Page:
Jayme presents next-generation pavements at MIT's CEE Rising Stars Workshop
Angeli Jayme, University of Illinois Urbana-Champaign postdoctoral research associate, is invited to join the Massachusetts Institute of Technology’s Civil and Environmental Engineering Rising Stars Workshop on Oct. 28-29.
The two-day workshop will bring together early career researchers who identify or are coded as women and will feature research discussions, faculty talks, panels on current issues and more.
Jayme will present “Adaptable Numerical Modeling for Next-Generation Pavements” and share her vision for preparing the way for connected and autonomous vehicles.
Key to her vision?
Designing our pavements to withstand future smart technologies such as self-driving, heavy-duty trucks, which may travel in a convoy or communicate with each other.
Jayme’s goal to adapt pavements for smart mobility’s technology demand includes wireless, self-powering sensors, sustainable and self-healing materials, and energy-harvesting modules — all of which also aim to combat climate change.
“Our conventional pavement design and analysis knowledge provides an incredible baseline,” Jayme said.
But the twist of adapting our pavement to handle newer technologies, such as autonomous and connected vehicles, must be properly addressed so that transportation agencies can maximize their funding to building safe, resilient and adaptable pavements,” she added.
Jayme, a key member of the Smart Transportation Infrastructure Initiative, aims to address near-future needs as well as unexplored ideas that will impact our transportation system.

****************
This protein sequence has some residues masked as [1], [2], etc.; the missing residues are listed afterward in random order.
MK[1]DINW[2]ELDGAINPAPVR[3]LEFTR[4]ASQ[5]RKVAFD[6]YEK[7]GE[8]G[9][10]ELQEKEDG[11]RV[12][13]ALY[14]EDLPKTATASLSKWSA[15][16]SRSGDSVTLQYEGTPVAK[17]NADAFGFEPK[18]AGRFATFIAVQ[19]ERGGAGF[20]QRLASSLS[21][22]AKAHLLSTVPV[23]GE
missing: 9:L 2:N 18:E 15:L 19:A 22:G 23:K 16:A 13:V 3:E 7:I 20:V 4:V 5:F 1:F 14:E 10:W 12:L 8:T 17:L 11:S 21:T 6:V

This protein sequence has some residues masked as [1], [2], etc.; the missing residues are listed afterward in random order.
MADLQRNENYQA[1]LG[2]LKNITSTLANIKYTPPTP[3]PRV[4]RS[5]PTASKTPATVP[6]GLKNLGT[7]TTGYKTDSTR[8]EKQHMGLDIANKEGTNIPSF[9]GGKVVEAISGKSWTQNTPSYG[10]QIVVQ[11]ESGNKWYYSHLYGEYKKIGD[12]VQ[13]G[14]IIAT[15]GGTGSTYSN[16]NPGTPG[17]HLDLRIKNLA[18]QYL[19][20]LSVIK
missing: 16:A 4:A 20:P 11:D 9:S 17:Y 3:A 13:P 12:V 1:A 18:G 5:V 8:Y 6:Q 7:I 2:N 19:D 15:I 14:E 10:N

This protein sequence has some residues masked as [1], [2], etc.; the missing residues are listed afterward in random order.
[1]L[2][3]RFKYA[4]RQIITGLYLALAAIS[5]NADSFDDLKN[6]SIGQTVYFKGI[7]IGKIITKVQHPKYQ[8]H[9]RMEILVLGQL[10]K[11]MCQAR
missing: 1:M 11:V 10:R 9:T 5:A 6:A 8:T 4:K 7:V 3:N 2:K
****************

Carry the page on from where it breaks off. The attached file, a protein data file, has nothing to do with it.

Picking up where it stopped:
“This is part of the exciting vision we have for STII’s Illinois Autonomous and Connected Track, currently undergoing conceptualization and planning under the leadership of Professor Imad Al-Qadi,” Jayme said.
Imad Al-Qadi, UIUC Bliss Professor of Engineering and Illinois Center for Transportation director, couldn’t be more proud of his former doctoral student.
“At the professional level, Angeli has grown tremendously over the years at UIUC and reserved a seat as one of the most promising rising stars and leaders in her interdisciplinary field,” Al-Qadi said.
“I am delighted and not surprised at her selection to this honor,” he added. “She is a wonderful person to work with.”
For Jayme, a former member of UIUC’s Graduate Society of Women Engineers, the opportunity is one she couldn’t pass up.
“I enjoy and have always thrived in being part of communities, especially ones that align with ones I advocate for,” Jayme said.
So, I’m looking forward to creating a new community with amazing womxn engineers and scientists at the MIT CEE Rising Stars program, along with interacting with renowned faculty and students at the MIT CEE department,” she added.
Her advice for others following in her path?
“Pursue and follow your curiosity as well as exhaust the opportunities to work with your friends or colleagues or join communities, because engineering requires many different minds and capabilities to make something incredible!” Jayme said.